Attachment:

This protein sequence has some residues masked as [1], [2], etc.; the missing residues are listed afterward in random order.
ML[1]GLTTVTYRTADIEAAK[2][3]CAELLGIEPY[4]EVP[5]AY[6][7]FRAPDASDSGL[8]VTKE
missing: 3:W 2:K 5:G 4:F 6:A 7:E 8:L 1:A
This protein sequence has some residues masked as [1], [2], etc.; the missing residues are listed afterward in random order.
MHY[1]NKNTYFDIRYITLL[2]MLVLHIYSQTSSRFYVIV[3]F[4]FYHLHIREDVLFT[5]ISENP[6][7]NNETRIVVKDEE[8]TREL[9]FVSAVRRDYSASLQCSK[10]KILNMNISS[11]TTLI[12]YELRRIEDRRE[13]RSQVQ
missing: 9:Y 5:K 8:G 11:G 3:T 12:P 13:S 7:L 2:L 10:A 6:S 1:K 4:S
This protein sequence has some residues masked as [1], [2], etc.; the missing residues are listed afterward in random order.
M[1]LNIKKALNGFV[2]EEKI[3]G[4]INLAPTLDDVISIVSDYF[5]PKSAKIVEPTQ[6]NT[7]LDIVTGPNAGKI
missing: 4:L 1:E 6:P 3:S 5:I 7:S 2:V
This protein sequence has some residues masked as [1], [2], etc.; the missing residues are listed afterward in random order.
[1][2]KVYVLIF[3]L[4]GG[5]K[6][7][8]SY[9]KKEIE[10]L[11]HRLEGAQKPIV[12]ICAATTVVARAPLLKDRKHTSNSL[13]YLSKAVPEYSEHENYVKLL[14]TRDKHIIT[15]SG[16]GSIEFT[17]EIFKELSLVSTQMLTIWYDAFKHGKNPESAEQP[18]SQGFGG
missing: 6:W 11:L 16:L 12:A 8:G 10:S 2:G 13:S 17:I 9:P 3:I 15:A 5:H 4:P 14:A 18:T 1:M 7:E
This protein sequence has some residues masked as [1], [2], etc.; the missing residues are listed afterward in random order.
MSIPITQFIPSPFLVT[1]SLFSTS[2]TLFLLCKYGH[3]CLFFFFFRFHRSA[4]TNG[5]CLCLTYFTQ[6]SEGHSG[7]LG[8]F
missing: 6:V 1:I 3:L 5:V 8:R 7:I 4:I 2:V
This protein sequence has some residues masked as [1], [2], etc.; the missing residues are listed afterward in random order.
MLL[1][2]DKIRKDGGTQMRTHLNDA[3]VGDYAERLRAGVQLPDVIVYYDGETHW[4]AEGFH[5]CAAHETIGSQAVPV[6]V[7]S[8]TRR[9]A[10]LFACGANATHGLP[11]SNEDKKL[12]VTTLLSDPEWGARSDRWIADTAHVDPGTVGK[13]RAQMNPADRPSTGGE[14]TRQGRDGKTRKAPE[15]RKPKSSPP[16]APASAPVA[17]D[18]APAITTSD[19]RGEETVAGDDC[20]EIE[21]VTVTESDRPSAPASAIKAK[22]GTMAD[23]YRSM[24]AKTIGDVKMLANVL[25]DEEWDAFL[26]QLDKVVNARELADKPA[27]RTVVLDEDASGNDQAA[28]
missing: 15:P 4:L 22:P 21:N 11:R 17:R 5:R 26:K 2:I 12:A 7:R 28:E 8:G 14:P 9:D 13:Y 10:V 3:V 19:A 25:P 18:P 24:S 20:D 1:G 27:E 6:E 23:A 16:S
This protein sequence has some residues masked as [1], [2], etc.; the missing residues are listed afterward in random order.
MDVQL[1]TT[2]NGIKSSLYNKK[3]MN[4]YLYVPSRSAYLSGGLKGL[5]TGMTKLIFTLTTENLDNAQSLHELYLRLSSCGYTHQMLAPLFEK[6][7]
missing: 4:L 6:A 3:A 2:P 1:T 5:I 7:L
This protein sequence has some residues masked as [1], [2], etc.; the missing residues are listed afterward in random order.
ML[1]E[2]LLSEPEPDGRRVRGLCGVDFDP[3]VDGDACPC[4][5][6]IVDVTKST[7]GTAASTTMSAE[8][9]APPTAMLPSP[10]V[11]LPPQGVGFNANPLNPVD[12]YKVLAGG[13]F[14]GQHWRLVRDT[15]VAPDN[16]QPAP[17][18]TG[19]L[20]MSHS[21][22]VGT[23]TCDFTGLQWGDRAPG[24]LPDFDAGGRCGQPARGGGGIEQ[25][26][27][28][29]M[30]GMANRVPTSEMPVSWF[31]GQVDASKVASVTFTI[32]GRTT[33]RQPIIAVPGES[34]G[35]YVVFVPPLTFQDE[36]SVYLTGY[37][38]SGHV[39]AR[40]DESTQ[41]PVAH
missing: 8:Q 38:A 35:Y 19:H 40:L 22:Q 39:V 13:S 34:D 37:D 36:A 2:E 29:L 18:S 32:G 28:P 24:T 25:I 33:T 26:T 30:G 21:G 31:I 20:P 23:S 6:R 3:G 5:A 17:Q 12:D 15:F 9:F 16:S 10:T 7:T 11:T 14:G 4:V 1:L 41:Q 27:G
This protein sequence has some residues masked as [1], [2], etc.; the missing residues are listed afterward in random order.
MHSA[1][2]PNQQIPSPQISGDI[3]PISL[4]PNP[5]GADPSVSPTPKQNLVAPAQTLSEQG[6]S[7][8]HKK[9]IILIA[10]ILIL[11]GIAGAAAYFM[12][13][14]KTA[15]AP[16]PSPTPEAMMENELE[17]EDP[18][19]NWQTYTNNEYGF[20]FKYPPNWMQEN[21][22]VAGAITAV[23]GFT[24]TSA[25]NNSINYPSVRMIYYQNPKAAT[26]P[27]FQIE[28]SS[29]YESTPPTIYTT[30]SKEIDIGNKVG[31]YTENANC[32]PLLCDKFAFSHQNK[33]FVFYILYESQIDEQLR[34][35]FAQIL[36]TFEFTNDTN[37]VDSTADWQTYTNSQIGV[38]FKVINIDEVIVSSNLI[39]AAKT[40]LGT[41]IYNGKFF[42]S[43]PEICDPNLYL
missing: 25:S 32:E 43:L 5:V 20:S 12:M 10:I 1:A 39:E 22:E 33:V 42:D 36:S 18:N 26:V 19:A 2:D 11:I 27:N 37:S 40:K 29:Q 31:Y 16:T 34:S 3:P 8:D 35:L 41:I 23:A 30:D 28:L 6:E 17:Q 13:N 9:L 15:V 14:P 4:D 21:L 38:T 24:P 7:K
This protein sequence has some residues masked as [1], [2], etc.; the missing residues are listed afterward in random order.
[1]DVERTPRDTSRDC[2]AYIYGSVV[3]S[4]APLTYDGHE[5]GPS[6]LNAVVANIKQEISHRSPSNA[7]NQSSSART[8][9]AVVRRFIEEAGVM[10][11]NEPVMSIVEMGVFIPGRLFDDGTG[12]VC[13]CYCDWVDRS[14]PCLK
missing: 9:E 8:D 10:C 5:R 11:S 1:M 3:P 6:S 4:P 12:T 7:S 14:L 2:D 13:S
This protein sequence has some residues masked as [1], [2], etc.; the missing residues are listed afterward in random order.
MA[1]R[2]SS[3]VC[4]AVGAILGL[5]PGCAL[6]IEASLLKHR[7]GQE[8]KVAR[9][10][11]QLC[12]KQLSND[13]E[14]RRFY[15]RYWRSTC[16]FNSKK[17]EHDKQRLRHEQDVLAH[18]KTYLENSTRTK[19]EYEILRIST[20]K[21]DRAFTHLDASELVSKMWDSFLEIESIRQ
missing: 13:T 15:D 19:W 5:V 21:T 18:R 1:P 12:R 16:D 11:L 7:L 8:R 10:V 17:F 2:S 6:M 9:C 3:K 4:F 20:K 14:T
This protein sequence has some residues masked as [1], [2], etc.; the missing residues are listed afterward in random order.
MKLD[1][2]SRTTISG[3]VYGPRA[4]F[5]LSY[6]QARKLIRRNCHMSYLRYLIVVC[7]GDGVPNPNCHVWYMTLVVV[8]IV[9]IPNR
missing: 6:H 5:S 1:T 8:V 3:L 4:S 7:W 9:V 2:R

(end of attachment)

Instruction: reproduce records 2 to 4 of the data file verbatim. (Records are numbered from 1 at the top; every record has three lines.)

This protein sequence has some residues masked as [1], [2], etc.; the missing residues are listed afterward in random order.
MHY[1]NKNTYFDIRYITLL[2]MLVLHIYSQTSSRFYVIV[3]F[4]FYHLHIREDVLFT[5]ISENP[6][7]NNETRIVVKDEE[8]TREL[9]FVSAVRRDYSASLQCSK[10]KILNMNISS[11]TTLI[12]YELRRIEDRRE[13]RSQVQ
missing: 9:Y 5:K 8:G 11:G 3:T 12:P 13:S 7:L 2:L 10:A 6:S 1:K 4:S
This protein sequence has some residues masked as [1], [2], etc.; the missing residues are listed afterward in random order.
M[1]LNIKKALNGFV[2]EEKI[3]G[4]INLAPTLDDVISIVSDYF[5]PKSAKIVEPTQ[6]NT[7]LDIVTGPNAGKI
missing: 4:L 1:E 6:P 3:S 5:I 7:S 2:V
This protein sequence has some residues masked as [1], [2], etc.; the missing residues are listed afterward in random order.
[1][2]KVYVLIF[3]L[4]GG[5]K[6][7][8]SY[9]KKEIE[10]L[11]HRLEGAQKPIV[12]ICAATTVVARAPLLKDRKHTSNSL[13]YLSKAVPEYSEHENYVKLL[14]TRDKHIIT[15]SG[16]GSIEFT[17]EIFKELSLVSTQMLTIWYDAFKHGKNPESAEQP[18]SQGFGG
missing: 6:W 11:L 16:L 12:A 8:G 10:S 2:G 13:S 17:I 9:P 3:I 15:A 5:H 4:P 14:A 18:T 1:M 7:E